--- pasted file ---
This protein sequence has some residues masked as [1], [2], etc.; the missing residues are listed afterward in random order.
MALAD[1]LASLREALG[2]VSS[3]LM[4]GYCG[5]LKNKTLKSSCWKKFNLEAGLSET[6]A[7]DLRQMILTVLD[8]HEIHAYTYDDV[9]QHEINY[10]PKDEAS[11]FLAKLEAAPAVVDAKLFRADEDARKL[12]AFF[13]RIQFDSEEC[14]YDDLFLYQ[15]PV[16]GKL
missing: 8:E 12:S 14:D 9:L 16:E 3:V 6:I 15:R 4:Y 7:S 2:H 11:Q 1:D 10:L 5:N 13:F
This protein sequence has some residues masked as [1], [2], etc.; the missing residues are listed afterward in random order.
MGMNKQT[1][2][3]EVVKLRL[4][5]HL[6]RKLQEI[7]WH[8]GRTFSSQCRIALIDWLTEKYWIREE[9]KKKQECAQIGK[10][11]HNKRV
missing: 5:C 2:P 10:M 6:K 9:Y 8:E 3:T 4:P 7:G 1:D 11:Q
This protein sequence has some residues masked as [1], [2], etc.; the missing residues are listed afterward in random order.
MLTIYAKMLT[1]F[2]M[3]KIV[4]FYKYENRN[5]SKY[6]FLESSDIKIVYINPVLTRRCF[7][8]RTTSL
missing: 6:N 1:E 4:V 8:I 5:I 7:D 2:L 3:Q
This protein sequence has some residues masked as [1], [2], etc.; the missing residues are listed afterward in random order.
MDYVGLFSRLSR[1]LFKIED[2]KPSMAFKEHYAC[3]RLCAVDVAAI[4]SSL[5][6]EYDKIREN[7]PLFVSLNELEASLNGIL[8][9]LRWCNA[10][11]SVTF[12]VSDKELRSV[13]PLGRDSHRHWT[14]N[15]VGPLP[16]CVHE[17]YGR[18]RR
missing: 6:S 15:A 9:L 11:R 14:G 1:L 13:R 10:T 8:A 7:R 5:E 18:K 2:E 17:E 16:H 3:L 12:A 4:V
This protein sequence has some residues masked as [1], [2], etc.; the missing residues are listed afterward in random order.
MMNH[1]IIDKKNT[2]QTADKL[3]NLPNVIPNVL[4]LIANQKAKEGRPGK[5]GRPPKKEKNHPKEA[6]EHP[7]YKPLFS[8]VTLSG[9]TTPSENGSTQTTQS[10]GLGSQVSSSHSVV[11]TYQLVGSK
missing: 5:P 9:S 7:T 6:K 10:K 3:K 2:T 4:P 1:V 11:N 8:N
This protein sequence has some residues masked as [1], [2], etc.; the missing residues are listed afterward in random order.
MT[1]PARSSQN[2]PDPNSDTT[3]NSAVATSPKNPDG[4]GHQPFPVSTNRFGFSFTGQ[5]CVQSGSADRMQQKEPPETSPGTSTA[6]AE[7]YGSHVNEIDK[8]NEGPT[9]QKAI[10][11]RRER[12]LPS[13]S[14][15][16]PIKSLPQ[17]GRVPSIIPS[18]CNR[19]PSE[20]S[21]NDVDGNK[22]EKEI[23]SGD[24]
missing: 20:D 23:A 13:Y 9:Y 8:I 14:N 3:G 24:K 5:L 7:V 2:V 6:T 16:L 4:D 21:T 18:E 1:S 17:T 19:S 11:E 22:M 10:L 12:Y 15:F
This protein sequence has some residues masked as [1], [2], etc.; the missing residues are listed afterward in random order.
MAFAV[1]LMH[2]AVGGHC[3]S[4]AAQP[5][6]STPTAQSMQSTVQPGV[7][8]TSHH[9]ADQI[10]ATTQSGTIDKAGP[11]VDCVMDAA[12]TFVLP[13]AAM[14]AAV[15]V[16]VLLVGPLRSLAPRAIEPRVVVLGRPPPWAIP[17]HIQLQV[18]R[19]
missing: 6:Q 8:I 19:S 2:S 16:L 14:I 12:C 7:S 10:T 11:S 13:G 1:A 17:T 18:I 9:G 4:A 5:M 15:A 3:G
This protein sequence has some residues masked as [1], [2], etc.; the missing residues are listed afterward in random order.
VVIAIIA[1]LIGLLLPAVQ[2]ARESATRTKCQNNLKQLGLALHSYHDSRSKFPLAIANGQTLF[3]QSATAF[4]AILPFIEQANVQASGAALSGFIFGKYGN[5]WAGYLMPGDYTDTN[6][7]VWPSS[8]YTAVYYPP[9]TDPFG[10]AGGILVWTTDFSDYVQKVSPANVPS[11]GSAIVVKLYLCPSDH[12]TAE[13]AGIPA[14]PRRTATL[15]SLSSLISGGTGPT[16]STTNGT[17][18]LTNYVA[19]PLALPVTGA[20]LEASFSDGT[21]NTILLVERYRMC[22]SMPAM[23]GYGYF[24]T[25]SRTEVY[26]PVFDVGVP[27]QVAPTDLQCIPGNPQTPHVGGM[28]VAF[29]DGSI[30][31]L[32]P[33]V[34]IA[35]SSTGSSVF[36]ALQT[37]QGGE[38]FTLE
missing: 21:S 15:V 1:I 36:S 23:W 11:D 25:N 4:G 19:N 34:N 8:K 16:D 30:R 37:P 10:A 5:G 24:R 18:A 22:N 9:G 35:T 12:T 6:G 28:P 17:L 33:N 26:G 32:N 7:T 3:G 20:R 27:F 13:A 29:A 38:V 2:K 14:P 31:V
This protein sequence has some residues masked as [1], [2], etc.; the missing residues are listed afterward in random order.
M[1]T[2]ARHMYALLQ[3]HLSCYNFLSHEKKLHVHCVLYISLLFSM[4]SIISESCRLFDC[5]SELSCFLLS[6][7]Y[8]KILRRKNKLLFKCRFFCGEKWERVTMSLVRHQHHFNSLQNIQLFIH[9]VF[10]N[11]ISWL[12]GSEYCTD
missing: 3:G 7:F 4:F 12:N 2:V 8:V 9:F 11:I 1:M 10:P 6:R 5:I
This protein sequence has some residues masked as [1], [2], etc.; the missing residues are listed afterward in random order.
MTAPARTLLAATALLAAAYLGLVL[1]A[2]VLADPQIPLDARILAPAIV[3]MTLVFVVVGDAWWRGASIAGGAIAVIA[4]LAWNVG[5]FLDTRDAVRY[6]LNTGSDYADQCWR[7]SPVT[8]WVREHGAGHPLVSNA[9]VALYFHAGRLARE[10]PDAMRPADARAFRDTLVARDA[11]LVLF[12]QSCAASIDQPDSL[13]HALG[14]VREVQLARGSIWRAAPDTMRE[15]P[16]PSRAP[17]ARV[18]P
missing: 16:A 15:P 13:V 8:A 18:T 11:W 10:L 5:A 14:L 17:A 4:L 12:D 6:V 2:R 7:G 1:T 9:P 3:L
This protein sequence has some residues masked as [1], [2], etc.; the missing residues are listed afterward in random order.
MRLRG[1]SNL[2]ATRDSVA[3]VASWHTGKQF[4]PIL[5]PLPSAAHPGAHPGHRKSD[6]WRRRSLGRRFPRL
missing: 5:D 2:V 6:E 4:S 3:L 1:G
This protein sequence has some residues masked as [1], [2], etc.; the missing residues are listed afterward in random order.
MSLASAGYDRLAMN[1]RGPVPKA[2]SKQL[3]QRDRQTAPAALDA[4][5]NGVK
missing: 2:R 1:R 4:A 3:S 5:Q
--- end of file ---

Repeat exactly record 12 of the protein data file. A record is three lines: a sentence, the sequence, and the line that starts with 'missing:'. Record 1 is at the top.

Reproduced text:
This protein sequence has some residues masked as [1], [2], etc.; the missing residues are listed afterward in random order.
MSLASAGYDRLAMN[1]RGPVPKA[2]SKQL[3]QRDRQTAPAALDA[4][5]NGVK
missing: 2:R 1:R 4:A 3:S 5:Q